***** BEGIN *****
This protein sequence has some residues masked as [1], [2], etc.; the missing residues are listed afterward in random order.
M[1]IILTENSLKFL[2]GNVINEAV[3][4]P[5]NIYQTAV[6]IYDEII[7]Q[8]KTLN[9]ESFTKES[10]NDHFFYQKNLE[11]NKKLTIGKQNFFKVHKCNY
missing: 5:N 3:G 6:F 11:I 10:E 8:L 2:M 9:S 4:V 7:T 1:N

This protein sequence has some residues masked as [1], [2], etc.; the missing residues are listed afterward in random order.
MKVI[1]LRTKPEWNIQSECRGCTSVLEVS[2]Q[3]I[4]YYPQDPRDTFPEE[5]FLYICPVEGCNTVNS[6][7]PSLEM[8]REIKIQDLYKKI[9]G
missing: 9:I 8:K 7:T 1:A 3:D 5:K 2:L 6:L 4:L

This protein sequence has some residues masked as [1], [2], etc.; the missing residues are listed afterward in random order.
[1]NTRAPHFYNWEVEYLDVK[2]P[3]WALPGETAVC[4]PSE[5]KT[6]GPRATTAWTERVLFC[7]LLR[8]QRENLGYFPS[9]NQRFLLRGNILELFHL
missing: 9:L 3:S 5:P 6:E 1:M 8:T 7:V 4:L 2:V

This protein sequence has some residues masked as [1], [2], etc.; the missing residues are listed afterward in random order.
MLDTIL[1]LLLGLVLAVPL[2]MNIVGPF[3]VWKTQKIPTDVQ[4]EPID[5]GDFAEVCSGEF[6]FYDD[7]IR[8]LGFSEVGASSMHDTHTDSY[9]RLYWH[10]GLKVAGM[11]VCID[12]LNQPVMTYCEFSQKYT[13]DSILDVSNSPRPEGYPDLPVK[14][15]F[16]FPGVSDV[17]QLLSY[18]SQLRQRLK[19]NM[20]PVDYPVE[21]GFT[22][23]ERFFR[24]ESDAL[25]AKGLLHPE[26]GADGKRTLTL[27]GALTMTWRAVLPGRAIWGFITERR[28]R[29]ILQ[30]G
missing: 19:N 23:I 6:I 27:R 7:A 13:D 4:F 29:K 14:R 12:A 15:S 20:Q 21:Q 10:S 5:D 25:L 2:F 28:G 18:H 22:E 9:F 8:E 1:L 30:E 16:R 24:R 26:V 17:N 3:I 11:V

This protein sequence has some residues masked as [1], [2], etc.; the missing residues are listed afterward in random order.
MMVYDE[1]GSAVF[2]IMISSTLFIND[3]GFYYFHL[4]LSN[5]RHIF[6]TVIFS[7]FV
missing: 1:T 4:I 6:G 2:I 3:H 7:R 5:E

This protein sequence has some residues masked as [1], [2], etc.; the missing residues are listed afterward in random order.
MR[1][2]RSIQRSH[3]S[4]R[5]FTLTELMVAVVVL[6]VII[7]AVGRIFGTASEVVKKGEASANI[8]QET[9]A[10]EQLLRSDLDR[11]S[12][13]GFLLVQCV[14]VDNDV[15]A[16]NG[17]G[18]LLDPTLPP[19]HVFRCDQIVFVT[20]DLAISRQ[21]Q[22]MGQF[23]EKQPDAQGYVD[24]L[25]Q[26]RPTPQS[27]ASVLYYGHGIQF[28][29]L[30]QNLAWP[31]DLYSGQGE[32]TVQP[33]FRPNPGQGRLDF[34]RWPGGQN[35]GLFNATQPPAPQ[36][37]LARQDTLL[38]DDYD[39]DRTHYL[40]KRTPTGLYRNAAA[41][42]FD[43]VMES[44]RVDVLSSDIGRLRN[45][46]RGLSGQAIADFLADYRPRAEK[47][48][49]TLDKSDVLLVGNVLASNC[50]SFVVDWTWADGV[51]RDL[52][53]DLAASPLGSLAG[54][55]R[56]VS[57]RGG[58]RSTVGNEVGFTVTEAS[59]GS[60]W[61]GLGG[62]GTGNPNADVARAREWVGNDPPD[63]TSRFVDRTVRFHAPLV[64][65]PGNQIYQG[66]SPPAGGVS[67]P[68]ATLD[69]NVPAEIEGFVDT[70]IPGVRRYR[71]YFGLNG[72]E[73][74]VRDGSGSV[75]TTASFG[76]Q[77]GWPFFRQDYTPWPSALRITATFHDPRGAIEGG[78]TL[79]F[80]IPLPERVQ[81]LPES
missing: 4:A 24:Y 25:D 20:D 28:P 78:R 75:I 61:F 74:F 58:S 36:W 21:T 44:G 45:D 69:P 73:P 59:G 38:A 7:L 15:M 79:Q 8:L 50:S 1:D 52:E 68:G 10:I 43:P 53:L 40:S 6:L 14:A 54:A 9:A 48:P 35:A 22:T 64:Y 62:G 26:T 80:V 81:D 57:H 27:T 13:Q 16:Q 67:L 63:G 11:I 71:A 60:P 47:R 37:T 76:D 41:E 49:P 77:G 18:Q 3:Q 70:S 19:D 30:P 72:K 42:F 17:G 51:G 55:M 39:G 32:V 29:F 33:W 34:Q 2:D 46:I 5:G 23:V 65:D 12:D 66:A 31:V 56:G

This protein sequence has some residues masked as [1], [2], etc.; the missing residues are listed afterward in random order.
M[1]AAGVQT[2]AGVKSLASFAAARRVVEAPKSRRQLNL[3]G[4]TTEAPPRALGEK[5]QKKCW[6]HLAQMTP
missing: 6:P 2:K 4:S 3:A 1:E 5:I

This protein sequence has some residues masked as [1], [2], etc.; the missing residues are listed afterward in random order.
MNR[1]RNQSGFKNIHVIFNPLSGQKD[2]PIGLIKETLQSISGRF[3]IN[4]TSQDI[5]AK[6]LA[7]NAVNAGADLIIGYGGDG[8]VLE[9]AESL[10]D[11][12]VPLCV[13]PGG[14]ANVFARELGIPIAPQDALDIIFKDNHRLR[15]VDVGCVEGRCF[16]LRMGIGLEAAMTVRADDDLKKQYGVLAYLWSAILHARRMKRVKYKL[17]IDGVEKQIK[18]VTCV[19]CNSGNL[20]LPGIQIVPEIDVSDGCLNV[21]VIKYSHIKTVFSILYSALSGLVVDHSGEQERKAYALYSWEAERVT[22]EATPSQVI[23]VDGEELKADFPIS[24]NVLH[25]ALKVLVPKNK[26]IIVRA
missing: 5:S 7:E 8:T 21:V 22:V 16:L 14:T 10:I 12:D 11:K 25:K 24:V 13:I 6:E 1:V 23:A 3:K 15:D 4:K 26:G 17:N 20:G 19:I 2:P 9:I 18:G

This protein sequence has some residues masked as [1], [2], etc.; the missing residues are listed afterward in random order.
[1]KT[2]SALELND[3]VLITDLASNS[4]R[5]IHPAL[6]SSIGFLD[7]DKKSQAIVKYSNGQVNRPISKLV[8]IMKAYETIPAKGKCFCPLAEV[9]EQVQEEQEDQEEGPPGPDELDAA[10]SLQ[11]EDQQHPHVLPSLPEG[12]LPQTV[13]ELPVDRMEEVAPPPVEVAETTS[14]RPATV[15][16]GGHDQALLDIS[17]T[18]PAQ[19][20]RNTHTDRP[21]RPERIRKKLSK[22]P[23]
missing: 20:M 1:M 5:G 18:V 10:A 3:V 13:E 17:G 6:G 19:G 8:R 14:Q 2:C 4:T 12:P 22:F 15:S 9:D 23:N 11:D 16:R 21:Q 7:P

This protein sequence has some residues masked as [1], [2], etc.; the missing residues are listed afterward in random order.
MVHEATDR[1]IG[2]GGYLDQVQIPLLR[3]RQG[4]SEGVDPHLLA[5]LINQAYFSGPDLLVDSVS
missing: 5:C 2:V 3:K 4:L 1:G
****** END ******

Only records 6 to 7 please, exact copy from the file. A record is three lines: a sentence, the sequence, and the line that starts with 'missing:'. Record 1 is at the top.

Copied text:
This protein sequence has some residues masked as [1], [2], etc.; the missing residues are listed afterward in random order.
MR[1][2]RSIQRSH[3]S[4]R[5]FTLTELMVAVVVL[6]VII[7]AVGRIFGTASEVVKKGEASANI[8]QET[9]A[10]EQLLRSDLDR[11]S[12][13]GFLLVQCV[14]VDNDV[15]A[16]NG[17]G[18]LLDPTLPP[19]HVFRCDQIVFVT[20]DLAISRQ[21]Q[22]MGQF[23]EKQPDAQGYVD[24]L[25]Q[26]RPTPQS[27]ASVLYYGHGIQF[28][29]L[30]QNLAWP[31]DLYSGQGE[32]TVQP[33]FRPNPGQGRLDF[34]RWPGGQN[35]GLFNATQPPAPQ[36][37]LARQDTLL[38]DDYD[39]DRTHYL[40]KRTPTGLYRNAAA[41][42]FD[43]VMES[44]RVDVLSSDIGRLRN[45][46]RGLSGQAIADFLADYRPRAEK[47][48][49]TLDKSDVLLVGNVLASNC[50]SFVVDWTWADGV[51]RDL[52][53]DLAASPLGSLAG[54][55]R[56]VS[57]RGG[58]RSTVGNEVGFTVTEAS[59]GS[60]W[61]GLGG[62]GTGNPNADVARAREWVGNDPPD[63]TSRFVDRTVRFHAPLV[64][65]PGNQIYQG[66]SPPAGGVS[67]P[68]ATLD[69]NVPAEIEGFVDT[70]IPGVRRYR[71]YFGLNG[72]E[73][74]VRDGSGSV[75]TTASFG[76]Q[77]GWPFFRQDYTPWPSALRITATFHDPRGAIEGG[78]TL[79]F[80]IPLPERVQ[81]LPES
missing: 4:A 24:Y 25:D 20:D 28:P 78:R 75:I 61:F 74:F 58:S 36:W 21:T 44:G 45:D 69:P 73:P 59:G 38:A 7:L 15:M 79:Q 8:L 50:S 1:D 52:E 68:G 10:I 43:P 53:L 40:S 6:L 14:A 54:A 9:A 48:P 35:A 22:T 64:Y 62:G 26:T 80:V 81:D 57:H 27:T 13:Q 16:Q 67:L 63:G 11:I 71:A 60:P 47:R 37:T 76:D 41:E 49:P 77:G 18:Q 3:Q 70:S 19:D 30:P 72:K 42:F 17:G 51:G 55:M 39:G 32:V 29:F 33:W 34:Q 2:D 46:I 5:G 23:V 65:D 12:D 66:A 31:V 56:G

This protein sequence has some residues masked as [1], [2], etc.; the missing residues are listed afterward in random order.
M[1]AAGVQT[2]AGVKSLASFAAARRVVEAPKSRRQLNL[3]G[4]TTEAPPRALGEK[5]QKKCW[6]HLAQMTP
missing: 6:P 2:K 4:S 3:A 1:E 5:I